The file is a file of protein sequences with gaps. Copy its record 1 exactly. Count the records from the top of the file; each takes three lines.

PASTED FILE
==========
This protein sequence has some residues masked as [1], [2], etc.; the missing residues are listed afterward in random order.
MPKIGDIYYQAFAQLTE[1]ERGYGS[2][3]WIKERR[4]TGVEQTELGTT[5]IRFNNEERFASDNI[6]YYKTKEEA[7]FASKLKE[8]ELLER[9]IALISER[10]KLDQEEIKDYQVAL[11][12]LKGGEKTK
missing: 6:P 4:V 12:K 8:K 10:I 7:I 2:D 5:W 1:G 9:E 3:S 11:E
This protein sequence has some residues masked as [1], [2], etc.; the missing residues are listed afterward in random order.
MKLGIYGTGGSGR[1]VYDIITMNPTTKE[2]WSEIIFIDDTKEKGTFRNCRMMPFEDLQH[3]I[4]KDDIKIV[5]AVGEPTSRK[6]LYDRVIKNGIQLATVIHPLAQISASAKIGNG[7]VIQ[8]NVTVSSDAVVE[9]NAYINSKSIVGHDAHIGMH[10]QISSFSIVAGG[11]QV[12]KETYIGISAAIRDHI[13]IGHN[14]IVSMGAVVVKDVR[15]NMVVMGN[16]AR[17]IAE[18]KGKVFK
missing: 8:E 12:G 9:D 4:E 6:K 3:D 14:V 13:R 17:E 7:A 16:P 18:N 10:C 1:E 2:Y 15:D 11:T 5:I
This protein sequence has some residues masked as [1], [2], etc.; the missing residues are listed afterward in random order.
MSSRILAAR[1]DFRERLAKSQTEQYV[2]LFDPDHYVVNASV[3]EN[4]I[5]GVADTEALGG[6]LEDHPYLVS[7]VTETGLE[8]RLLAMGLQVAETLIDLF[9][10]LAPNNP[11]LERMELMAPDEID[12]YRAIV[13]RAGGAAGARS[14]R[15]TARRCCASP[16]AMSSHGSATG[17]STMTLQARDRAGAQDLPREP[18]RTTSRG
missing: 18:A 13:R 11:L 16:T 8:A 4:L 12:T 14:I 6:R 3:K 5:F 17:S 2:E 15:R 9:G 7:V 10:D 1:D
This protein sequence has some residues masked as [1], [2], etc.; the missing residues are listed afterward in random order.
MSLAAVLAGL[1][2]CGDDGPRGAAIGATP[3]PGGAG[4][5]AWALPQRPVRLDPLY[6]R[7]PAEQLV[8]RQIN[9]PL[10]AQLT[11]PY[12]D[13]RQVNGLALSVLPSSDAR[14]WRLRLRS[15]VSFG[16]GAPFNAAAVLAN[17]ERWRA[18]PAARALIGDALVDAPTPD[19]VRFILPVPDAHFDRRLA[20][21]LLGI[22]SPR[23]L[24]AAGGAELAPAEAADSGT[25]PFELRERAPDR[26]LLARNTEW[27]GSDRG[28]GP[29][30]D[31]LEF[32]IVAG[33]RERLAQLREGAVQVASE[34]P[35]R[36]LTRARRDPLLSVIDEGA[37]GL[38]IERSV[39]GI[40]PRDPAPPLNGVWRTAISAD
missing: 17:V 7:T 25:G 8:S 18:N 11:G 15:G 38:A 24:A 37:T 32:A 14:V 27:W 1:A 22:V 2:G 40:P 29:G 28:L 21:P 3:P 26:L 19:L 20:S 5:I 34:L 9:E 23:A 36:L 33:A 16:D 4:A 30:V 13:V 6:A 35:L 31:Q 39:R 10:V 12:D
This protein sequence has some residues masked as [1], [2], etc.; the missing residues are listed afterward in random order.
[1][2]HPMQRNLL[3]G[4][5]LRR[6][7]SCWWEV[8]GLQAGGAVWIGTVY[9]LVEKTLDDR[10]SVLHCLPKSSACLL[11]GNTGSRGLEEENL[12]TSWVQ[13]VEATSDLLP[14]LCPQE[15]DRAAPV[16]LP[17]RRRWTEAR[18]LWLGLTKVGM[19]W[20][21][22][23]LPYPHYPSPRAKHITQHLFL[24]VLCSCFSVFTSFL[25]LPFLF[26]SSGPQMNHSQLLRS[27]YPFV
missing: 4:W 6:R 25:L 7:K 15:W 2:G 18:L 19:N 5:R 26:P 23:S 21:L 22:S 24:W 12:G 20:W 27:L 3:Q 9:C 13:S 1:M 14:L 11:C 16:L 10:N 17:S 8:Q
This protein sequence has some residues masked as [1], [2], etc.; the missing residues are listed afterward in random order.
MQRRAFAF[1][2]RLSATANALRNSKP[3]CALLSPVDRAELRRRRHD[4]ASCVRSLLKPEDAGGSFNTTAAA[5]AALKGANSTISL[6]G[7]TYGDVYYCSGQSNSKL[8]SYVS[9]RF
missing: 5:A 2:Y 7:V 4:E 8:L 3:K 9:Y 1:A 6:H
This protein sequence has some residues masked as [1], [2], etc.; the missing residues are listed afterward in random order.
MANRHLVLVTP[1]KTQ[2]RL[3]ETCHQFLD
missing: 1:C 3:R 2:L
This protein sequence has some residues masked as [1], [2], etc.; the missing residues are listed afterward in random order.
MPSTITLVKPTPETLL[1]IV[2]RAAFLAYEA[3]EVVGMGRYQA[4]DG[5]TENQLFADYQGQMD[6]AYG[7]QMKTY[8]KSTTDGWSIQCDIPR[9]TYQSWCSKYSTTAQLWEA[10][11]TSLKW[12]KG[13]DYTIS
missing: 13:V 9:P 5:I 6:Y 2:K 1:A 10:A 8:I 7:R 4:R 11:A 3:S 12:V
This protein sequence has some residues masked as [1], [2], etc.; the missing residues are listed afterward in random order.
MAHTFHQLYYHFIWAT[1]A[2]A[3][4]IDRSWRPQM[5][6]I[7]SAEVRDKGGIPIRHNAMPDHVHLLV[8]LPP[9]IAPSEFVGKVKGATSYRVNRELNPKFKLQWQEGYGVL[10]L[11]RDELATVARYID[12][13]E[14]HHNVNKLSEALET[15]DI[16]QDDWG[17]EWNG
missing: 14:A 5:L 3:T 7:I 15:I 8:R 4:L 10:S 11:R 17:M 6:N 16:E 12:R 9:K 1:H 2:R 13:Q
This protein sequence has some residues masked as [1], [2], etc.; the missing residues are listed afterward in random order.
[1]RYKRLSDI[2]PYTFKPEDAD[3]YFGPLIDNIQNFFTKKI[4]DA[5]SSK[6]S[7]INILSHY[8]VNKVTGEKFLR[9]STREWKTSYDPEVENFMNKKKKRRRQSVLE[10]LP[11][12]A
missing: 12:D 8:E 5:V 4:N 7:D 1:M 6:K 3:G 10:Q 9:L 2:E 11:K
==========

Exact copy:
This protein sequence has some residues masked as [1], [2], etc.; the missing residues are listed afterward in random order.
MPKIGDIYYQAFAQLTE[1]ERGYGS[2][3]WIKERR[4]TGVEQTELGTT[5]IRFNNEERFASDNI[6]YYKTKEEA[7]FASKLKE[8]ELLER[9]IALISER[10]KLDQEEIKDYQVAL[11][12]LKGGEKTK
missing: 6:P 4:V 12:K 8:K 10:I 7:I 2:D 5:W 1:G 9:E 3:S 11:E